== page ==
approaches to providing security to a zone substation include:




Provision of an alternative substation-transmission circuit into the substation,
preferably separated from the principal supply by a 66kV or 33kV bus-tie.
Provision to back-feed on the 22kV or 11kV from adjacent substations with
sufficient 22kV or 11kV capacity and interconnection. This obviously requires
those adjacent substations to be operated at less than nominal rating.
Use of local generation.
Use of interruptible load (water heating, irrigation).
Generally security of supply is greater in the urban areas or for larger customers where
there are a lesser number of components in the supply chain and/or the revenue
justifies a greater level of investment.
7.2.2.1 Prevailing security standards
The commonly adopted security standard in New Zealand is the EEA Guidelines which
reflect the UK standard P2/5 that was developed by the Chief Engineers‘ Council in the
late 1970‘s. P2/5 is a strictly deterministic standard i.e. it states that ―this amount and
nature of load will have this level of security‖ with no consideration of individual
circumstances. OtagoNet applies this standard for its network security.
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OUR DEVELOPMENT PLANS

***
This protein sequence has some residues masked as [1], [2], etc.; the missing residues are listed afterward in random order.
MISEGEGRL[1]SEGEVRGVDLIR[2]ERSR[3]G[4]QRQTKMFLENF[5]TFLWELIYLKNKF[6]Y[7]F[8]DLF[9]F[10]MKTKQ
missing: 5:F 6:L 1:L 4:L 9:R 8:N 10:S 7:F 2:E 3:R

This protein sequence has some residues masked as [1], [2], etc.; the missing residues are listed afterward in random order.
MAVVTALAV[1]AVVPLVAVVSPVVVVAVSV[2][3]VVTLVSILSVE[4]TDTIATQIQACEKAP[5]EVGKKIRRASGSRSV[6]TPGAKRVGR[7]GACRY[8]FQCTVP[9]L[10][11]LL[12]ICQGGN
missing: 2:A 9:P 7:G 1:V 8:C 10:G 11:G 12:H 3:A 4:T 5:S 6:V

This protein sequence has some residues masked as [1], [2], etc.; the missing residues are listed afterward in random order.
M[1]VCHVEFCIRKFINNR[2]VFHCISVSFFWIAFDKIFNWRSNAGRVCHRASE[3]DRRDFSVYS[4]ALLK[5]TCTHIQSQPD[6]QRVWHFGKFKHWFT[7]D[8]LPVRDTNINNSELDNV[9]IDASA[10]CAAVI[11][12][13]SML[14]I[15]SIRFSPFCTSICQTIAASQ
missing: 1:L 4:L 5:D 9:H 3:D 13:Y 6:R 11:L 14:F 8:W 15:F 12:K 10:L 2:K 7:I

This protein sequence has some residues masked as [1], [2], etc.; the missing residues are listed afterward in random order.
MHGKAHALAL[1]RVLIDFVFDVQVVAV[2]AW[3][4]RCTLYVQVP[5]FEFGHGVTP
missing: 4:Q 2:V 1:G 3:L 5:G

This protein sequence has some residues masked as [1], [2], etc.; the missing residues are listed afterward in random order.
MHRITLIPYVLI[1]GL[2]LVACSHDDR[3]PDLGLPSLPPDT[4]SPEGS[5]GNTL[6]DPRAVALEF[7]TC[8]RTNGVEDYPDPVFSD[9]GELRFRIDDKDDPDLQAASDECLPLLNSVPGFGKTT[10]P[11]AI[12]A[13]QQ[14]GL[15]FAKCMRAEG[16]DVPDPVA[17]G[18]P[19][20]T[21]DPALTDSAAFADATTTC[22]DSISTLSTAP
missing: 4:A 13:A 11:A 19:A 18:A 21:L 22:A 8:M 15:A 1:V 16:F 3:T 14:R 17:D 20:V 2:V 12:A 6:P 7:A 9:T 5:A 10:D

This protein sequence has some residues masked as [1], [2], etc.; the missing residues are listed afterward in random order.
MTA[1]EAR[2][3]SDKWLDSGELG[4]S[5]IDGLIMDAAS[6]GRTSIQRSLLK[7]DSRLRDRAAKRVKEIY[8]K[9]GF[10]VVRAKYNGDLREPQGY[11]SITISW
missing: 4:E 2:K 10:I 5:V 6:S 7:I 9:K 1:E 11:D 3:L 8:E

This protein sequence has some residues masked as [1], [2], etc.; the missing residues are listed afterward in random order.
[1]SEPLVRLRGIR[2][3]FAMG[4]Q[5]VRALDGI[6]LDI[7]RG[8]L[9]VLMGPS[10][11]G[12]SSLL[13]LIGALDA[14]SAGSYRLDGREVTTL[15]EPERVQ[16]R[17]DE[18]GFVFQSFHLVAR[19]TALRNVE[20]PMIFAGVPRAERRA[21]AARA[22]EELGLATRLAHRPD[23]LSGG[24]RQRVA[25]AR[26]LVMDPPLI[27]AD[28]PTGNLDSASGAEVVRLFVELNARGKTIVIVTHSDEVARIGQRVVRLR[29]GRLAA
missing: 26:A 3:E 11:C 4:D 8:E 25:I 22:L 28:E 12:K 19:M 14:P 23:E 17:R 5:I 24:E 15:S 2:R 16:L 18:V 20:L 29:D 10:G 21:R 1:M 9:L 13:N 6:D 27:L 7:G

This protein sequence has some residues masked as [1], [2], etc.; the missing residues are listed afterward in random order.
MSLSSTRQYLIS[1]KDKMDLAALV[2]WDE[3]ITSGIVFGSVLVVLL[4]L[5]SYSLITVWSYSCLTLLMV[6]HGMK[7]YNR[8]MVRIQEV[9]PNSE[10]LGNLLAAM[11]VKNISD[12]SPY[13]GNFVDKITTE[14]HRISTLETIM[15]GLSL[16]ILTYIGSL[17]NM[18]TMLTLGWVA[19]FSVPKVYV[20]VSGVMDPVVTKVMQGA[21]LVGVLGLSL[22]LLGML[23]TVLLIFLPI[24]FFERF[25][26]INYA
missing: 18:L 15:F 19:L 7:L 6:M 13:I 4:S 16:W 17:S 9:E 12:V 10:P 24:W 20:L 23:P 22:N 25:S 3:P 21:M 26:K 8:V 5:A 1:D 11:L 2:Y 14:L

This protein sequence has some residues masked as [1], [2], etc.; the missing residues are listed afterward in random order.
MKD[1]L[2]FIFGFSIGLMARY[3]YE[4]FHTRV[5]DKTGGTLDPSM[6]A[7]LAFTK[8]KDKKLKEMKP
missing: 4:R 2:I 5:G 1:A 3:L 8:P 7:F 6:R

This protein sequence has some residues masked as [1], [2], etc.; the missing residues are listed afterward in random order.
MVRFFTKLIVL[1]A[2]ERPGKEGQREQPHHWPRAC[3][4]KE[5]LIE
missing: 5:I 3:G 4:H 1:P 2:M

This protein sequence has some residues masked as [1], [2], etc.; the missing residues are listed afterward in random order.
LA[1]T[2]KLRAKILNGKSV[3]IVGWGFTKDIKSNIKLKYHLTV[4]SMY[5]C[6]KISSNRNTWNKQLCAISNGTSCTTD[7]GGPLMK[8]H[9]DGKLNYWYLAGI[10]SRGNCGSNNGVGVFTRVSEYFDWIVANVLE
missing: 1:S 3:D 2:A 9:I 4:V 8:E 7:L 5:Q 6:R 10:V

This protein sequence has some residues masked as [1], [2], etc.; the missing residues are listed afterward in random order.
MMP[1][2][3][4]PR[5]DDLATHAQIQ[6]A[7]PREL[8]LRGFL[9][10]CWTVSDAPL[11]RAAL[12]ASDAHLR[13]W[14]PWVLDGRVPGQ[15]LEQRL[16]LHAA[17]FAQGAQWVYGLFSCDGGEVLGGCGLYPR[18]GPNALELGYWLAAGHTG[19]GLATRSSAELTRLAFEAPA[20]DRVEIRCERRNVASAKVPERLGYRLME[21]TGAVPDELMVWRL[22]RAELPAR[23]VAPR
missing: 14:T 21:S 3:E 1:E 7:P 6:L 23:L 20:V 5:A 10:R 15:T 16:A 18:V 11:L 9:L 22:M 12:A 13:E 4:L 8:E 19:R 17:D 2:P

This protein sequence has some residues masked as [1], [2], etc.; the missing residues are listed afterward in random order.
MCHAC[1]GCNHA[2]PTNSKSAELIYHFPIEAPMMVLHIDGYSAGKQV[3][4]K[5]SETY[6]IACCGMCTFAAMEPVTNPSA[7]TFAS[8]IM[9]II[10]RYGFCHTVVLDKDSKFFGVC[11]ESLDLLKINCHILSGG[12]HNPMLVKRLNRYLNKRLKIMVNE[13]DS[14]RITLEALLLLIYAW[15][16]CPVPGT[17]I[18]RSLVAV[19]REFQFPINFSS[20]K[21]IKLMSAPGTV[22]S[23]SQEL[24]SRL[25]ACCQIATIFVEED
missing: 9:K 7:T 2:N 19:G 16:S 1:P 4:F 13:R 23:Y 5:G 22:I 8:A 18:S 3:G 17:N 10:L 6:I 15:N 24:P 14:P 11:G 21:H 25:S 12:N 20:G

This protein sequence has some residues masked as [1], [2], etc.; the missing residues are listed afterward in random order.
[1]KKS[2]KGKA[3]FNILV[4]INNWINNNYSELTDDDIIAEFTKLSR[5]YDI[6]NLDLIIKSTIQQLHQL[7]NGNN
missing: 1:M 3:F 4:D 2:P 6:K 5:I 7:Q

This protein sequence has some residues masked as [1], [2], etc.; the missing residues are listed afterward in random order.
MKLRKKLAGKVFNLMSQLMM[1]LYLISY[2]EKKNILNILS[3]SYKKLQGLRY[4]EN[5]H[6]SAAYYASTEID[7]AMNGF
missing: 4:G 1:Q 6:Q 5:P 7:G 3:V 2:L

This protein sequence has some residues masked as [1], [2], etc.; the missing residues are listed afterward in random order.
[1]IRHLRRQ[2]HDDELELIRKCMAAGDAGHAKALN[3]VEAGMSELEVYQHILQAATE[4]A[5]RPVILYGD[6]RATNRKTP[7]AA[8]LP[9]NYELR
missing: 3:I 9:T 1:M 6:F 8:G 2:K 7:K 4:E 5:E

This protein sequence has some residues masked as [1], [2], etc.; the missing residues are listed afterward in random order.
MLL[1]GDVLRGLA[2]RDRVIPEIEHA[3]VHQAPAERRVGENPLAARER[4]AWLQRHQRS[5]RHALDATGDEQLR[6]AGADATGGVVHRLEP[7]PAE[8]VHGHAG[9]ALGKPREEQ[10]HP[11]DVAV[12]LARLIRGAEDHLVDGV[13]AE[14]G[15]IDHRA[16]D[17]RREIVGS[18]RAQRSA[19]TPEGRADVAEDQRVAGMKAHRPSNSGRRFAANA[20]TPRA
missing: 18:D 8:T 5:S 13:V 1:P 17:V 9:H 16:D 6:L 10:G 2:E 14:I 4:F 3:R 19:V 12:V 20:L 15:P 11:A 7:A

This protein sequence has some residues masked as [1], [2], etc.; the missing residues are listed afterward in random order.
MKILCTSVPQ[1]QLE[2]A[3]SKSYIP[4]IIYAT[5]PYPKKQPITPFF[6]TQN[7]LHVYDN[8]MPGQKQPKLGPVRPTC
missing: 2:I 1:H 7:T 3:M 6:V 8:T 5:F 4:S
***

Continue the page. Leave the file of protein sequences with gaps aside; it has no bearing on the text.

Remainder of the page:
7.2.2.2 Issues with deterministic standards
Deterministic standards are now beginning to give way to probabilistic standards in
which the value of lost load and the failure rate of supply components is estimated to
determine an upper limit of investment to avoid interruption. OtagoNet will have the
opportunity to consider such an approach as further information is gained relative to the
network.
A key characteristic of deterministic standards such as P2/5 and the EEA Guidelines is
that rigid adherence generally results in at least some degree of over investment.
Accordingly the EEA Guidelines recommend that individual circumstances be
considered which is the approach adopted by OtagoNet.
7.2.2.3 Contribution of local generation to security
From a security perspective, ideally local generation would need to have 100%
availability which is unlikely from small undiversified plant and even less likely where
the primary energy is run-of-the-river hydro, wind or solar. For this reason, the
emerging UK standard P2/6 provides for minimal contribution of such generation to
security requirements. In practical terms OtagoNet will always seek to ensure the
network has the ability to receive all available generation capacity.
7.2.2.4 OtagoNet security standards
Table 27 below describes the security standards adopted by OtagoNet, whilst Table
28, lists the level of security at each zone substation (noting the security level using the
codes listed in Table 28 and justifies any shortfall. In setting target security levels the
following guiding principles are used:



Where a substation is for the sole benefit of a single consumer, their preference for
security will be considered in that individual line services agreement.
The preferred means of providing security to rural zone substations will be backfeeding on the 11kV subject to interconnection, line ratings and surplus capacity at